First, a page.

Are your clients' financial priorities what you think they are? 

By Graham Day, Managing Director, Head of U.S. Individual Retirement Sales

When you sit down with your clients to discuss their financial plans, are you always on the same page? If not, you’re not alone. It seems that financial professionals may not always see the same end-goal for their clients as their clients do. Part of that is their perception of the value you are providing.

According to a new study from Morningstar, investors and their financial professionals don’t always see eye-to-eye on their financial professionals’ most valuable attributes. That means you and your clients may have different financial priorities than you think they have.

What do investors value in their financial professionals?

  • High: They help me maximize my returns
  • Low: They help me stay in control of my emotions

What do financial professionals think investors value?

  • High: They understand me and my unique needs
  • Low: They help me maximize my returns

Source: “The Value of Advice: What Investors Think, What Advisors Think, and How Everyone Can Get on the Same Page,” The Investor Success Project, Morningstar, 2019

Redirect their financial focus

While clients may believe that their financial professionals’ most important job is helping them get the largest returns possible, financial professionals are thinking that their clients want and need personal strategies and guidance in navigating the ups and downs of the market. This disparity provides you an opportunity to redirect your clients’ financial focus, which may, in fact, give them a better chance of getting what they want in the end.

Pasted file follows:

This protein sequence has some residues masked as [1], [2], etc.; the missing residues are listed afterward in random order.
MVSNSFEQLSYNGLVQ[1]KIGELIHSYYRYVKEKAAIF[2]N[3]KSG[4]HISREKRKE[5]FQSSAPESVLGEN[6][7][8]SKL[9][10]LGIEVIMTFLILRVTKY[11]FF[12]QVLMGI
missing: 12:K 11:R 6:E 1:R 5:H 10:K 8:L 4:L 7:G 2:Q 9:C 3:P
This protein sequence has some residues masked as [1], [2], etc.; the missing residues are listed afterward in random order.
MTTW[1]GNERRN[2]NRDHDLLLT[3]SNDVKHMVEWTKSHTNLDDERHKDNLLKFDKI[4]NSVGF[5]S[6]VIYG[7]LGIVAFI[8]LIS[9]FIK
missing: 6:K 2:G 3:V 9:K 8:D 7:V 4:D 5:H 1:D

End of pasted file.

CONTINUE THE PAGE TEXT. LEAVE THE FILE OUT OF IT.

Too much focus on maximizing returns can lead to behaviors such as trying to time the market, following popular investing trends, and moving in and out of the market too frequently. These behaviors are typically driven by emotions, poor investment strategies, and can lead to portfolio losses. However, by getting your clients to focus on behaviors that can help them achieve their financial goals, you may give their investments the opportunity to perform better.

Getting your clients on the right track

To help your clients learn and exhibit good investment habits and behaviors, we suggest these simple strategies:

  • Help them recognize the wrong behaviors – When clients get caught up in the emotions of investing, they may attempt to follow buying and selling trends they see or hear in the news or try to time the market by getting in and out at the “right” time. For years, studies have shown that these emotionally driven behaviors typically lead to portfolio losses, not gains. So, it’s important that your clients recognize these behaviors and understand how they can be detrimental to their financial goals.